Research Director at the CNRS, Florian is in charge of a team working at the Paris-Saclay Institute of Plant Sciences (IPS2, Paris-Saclay University) on short and long-range plant signaling to regulate symbiotic nodulation in legumes as a function of nitrogen availability.
Researcher at LIPME, Toulouse. Sandra seeks to understand how the symbiotic signals produced by rhizobia and mycorrhizal fungi stimulate the root development of plants (leguminous or not) and whether these mechanisms are close to those which control organogenesis of the nodule and the establishment of these symbioses.
Symbiotic interactions, beyond leading to the formation of specific organs (nitrogen-fixing nodules in the case of an interaction with rhizobia) or specialized cells (root cortical cells containing arbuscules in the case of endomycorrhizal fungi), also affect the development and metabolism of host plants and in particular their root system architecture and nutrient acquisition systems.
Both rhizobia and mycorrhizal fungi, as well as the associated (lipo)chito-oligosaccharidic symbiotic signals (LCOs), indeed promote root growth and lateral root branching. While it has been established that these are symbiotic responses that depend on LCO perception, the associated mechanisms, and in particular the links with the hormonal balances of the host plant, remain to be explored. In addition, because the development of symbiotic nitrogen-fixing nodules is related to the development of lateral roots, determining at the molecular level what the similarities and differences are between these two developmental programs -in particular at the level of hormonal and transcriptional regulations- remains a challenge. This has important consequences for considering the transfer of this symbiotic capacity to plants other than legume hosts.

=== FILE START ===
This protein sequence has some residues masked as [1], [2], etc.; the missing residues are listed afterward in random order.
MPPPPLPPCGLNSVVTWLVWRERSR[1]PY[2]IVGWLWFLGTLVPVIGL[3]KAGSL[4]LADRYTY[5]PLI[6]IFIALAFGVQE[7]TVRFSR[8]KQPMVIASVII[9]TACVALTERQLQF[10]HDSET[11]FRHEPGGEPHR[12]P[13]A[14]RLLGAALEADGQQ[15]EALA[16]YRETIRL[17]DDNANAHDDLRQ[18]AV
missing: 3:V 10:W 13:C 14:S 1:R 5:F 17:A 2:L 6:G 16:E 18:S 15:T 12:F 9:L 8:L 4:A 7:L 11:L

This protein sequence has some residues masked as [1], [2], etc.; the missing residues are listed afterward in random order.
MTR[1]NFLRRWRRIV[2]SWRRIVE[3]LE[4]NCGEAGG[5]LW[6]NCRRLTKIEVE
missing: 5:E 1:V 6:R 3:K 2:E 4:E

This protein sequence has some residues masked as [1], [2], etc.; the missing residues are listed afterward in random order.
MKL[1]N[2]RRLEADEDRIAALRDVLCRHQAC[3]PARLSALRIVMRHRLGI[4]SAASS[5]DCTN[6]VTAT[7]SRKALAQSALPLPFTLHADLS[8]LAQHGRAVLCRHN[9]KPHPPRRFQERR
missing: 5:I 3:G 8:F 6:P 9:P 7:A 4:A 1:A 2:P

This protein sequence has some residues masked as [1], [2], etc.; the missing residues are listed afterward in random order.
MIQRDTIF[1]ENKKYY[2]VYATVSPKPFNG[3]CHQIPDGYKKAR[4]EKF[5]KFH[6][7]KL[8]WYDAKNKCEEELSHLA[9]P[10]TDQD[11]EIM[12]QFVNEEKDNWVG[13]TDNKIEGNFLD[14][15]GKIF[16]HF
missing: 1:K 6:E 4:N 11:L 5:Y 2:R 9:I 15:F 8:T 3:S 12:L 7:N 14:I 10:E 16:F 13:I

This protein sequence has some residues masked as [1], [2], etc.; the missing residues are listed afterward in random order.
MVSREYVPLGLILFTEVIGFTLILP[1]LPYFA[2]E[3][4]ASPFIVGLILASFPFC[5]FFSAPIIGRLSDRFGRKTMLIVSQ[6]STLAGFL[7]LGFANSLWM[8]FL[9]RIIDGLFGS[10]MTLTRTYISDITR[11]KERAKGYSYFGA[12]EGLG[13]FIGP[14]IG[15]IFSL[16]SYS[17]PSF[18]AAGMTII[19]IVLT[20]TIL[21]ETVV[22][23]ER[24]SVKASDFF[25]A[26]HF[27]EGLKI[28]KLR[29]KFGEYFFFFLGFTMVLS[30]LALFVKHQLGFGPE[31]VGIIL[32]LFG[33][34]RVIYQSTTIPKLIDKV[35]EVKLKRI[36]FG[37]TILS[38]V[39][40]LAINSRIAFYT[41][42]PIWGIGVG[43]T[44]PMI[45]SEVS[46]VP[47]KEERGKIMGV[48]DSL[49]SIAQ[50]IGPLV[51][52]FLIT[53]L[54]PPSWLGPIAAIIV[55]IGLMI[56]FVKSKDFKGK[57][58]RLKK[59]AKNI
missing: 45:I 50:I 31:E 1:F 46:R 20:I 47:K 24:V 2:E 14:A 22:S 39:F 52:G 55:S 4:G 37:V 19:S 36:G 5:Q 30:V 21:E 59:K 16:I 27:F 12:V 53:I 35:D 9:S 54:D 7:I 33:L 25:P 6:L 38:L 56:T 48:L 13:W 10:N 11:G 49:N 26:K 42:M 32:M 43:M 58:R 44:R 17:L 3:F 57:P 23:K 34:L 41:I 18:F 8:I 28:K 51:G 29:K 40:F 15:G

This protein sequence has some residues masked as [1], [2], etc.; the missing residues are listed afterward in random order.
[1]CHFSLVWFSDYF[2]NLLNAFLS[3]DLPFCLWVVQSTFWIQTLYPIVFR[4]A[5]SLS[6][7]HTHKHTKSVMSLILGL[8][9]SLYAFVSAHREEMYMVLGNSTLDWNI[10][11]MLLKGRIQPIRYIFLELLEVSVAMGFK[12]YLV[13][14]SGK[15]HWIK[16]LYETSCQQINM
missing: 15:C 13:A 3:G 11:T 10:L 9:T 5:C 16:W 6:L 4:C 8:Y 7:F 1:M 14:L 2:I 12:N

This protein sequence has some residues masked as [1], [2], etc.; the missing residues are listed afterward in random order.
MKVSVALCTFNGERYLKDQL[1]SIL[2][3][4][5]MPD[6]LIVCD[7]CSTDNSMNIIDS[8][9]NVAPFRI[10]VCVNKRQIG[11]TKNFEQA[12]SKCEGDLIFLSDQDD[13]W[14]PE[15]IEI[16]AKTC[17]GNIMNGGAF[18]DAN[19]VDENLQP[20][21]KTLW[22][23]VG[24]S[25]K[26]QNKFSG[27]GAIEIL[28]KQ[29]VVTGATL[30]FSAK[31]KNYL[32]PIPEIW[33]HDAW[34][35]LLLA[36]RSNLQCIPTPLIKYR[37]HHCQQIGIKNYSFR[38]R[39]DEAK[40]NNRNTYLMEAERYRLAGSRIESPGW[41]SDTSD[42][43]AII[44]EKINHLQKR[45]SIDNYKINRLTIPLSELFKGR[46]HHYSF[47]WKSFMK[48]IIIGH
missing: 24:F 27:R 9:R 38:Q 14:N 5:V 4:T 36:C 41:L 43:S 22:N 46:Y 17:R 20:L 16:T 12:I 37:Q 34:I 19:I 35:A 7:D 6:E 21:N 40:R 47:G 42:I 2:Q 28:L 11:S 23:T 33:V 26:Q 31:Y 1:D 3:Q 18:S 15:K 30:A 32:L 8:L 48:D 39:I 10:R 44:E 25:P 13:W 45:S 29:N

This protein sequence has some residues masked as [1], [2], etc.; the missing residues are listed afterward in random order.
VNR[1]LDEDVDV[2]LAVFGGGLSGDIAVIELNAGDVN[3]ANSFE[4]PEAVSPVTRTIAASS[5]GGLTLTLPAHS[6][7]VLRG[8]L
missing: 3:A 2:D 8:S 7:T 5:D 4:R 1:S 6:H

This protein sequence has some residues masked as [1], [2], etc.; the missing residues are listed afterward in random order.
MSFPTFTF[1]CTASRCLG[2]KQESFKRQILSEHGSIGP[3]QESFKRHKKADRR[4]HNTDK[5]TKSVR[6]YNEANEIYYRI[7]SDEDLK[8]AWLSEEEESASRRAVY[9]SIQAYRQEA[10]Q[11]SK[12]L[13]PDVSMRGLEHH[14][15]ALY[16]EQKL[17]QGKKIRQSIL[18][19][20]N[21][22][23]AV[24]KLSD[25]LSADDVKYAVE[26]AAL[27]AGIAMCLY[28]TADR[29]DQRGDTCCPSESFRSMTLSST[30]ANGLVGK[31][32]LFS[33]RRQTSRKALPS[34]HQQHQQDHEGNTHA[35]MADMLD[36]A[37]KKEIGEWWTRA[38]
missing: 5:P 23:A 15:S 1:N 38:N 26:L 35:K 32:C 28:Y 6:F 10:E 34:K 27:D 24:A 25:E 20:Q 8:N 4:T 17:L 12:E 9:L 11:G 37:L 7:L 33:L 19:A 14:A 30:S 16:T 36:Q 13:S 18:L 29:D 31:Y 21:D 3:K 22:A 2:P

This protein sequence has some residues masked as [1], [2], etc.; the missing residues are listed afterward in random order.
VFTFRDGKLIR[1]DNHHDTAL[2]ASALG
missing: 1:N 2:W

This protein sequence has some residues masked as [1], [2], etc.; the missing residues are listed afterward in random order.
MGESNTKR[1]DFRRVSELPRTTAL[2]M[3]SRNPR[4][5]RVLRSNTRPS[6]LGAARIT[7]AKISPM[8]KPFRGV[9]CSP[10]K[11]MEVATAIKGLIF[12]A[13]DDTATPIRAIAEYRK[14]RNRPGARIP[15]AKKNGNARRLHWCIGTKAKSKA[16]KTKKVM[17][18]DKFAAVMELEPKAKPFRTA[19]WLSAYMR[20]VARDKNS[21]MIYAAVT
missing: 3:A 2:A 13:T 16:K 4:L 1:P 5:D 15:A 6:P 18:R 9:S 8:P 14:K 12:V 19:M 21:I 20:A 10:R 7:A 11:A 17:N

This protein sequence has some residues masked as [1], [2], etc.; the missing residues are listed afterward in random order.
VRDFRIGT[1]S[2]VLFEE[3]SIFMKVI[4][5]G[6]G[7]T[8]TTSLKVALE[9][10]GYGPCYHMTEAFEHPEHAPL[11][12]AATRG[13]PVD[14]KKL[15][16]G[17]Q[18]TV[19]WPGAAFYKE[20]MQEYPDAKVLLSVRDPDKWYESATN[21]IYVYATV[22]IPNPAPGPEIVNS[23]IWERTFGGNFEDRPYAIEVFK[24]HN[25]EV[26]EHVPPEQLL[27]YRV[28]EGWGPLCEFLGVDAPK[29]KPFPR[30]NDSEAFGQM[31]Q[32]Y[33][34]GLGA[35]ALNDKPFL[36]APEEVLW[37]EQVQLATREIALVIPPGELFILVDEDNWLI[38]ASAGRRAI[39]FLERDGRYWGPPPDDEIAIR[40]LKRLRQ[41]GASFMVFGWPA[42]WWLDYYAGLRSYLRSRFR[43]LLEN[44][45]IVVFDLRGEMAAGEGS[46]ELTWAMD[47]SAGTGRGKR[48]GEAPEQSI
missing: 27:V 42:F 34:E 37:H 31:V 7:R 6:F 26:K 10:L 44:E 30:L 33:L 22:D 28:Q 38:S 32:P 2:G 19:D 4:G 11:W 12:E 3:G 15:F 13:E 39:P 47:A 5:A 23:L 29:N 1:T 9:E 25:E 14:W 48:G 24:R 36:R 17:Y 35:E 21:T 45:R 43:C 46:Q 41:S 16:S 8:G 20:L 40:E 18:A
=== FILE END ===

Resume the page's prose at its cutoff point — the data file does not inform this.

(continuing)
The establishment of these different mutualistic symbioses also implies a tight developmental control exerted by the environmental nutritional conditions, and in particular the level of availability of mineral sources of nutrients such as nitrogen (N) and phosphorus (P). In addition, the activity of these mutualistic symbioses involves specific metabolic adaptations associated with these new carbon sinks / nutrient sources. Multiple regulations are thus involved, determined by the mineral nutritional environment of the soil as well as by the nutritional needs of the host plant, which act not only at a local level but also systemically throughout the plant. The combination of these regulations makes it possible to define at the scale of the whole plant the permissive conditions for the establishment of these symbioses, and additionally ensure the integration between carbon (C), N, and P metabolisms. Beyond molecular elements recently identified (P and N perception pathways, signaling peptides, etc…), many questions remain to be explored to understand how host plants regulate their symbiotic activity (number of interactions and efficiency of nutritional exchanges), as well as the associated metabolic adaptations. These features are just as essential to take into account in the perspective of an efficient transfer of these symbiotic interactions to non-host plants, in particular in order not to generate unnecessary energetic costs when environmental conditions do not require the establishment of these symbioses.